National Hispanic Cultural Center
Creating cross-cultural appreciation and understanding of Hispanic culture
Located in Albuquerque’s historic and culturally vibrant Barelas neighborhood along the banks of the Rio Grande, the National Hispanic Cultural Center showcases Latino art and culture from throughout the world.
The center is home to the Roy E. Disney Center for Performing Arts, a dynamic art museum, research library, genealogy center, and restaurant. As a major player in Albuquerque’s cultural scene, the center presents art, history, and literary exhibitions, theater, music and dance productions, classic and contemporary films, and family and school events, along with readings and book signings by renowned authors and poets. In addition, the public can take Spanish language classes offered at all levels through the prestigious Cervantes Institute.
Popular annual events at the center include Día de los Muertos, the Latin Diva Concert Series, Women & Creativity, Festival Flamenco Internacional, Globalquerque, the Latin Dance Festival, and Jugamos Juntos (programming for youth).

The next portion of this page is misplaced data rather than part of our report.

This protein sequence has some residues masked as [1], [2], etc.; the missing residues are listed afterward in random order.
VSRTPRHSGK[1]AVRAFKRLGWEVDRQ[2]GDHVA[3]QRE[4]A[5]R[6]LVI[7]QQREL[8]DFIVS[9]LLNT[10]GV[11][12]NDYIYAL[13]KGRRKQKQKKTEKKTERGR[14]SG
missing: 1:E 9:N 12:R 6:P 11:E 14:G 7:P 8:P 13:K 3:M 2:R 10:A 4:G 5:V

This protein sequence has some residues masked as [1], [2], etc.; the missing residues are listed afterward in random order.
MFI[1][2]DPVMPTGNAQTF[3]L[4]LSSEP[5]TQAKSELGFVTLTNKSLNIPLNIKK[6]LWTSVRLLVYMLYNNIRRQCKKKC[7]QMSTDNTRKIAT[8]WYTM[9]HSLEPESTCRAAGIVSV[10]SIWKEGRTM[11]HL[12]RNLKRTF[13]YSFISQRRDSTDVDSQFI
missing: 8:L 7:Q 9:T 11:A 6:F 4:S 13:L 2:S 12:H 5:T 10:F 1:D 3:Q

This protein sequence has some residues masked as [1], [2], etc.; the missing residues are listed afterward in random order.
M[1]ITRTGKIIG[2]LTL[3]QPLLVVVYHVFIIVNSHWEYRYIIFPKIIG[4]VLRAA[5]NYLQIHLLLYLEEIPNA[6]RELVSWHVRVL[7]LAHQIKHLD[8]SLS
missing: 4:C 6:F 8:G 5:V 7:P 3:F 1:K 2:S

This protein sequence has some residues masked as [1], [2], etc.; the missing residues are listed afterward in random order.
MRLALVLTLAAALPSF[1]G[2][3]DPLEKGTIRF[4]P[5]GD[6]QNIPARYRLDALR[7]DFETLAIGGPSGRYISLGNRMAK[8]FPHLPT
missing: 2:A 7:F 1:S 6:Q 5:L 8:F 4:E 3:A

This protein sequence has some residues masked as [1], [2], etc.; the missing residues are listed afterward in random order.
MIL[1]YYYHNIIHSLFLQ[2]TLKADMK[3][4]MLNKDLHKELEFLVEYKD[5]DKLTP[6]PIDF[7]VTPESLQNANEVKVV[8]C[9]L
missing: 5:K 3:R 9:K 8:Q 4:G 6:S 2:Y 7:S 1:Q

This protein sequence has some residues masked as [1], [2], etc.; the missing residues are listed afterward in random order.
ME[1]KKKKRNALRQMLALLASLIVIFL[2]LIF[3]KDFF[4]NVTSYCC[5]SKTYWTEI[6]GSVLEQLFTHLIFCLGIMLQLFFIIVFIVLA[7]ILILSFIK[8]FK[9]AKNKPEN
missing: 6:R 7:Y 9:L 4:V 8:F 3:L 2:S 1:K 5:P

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Featured DCA Exhibitions
A visitor favorite, Multiple Visions: A Common Bond, features some of the more than 100,000 objects gifted to the museum by Alexander Girard.
Sponge Bob Square Pants, Pac Man, and Curious George, all sporting a particularly Native American twist, are just a few images from popular mainstream culture seen in the exhibition, Into the Future: Culture Power in Native American Art.
This exhibition traces Flamenco from its beginnings as a folkloric art form among the Gypsy people of southern Spain to its rise as an international art form enjoyed by millions. The exhibition features costumes, play bills, instruments, and paintings, complemented by lectures, workshops and performances.
The first artwork ever to be displayed at the New Mexico Farm & Ranch Heritage Museum belonged to Robert “Shoofly” Shufelt. Fifteen years after he graciously loaned some of his lithographs for a temporary exhibit, Shufelt and his wife, Julie, donated his collection to the museum for a long-term exhibition.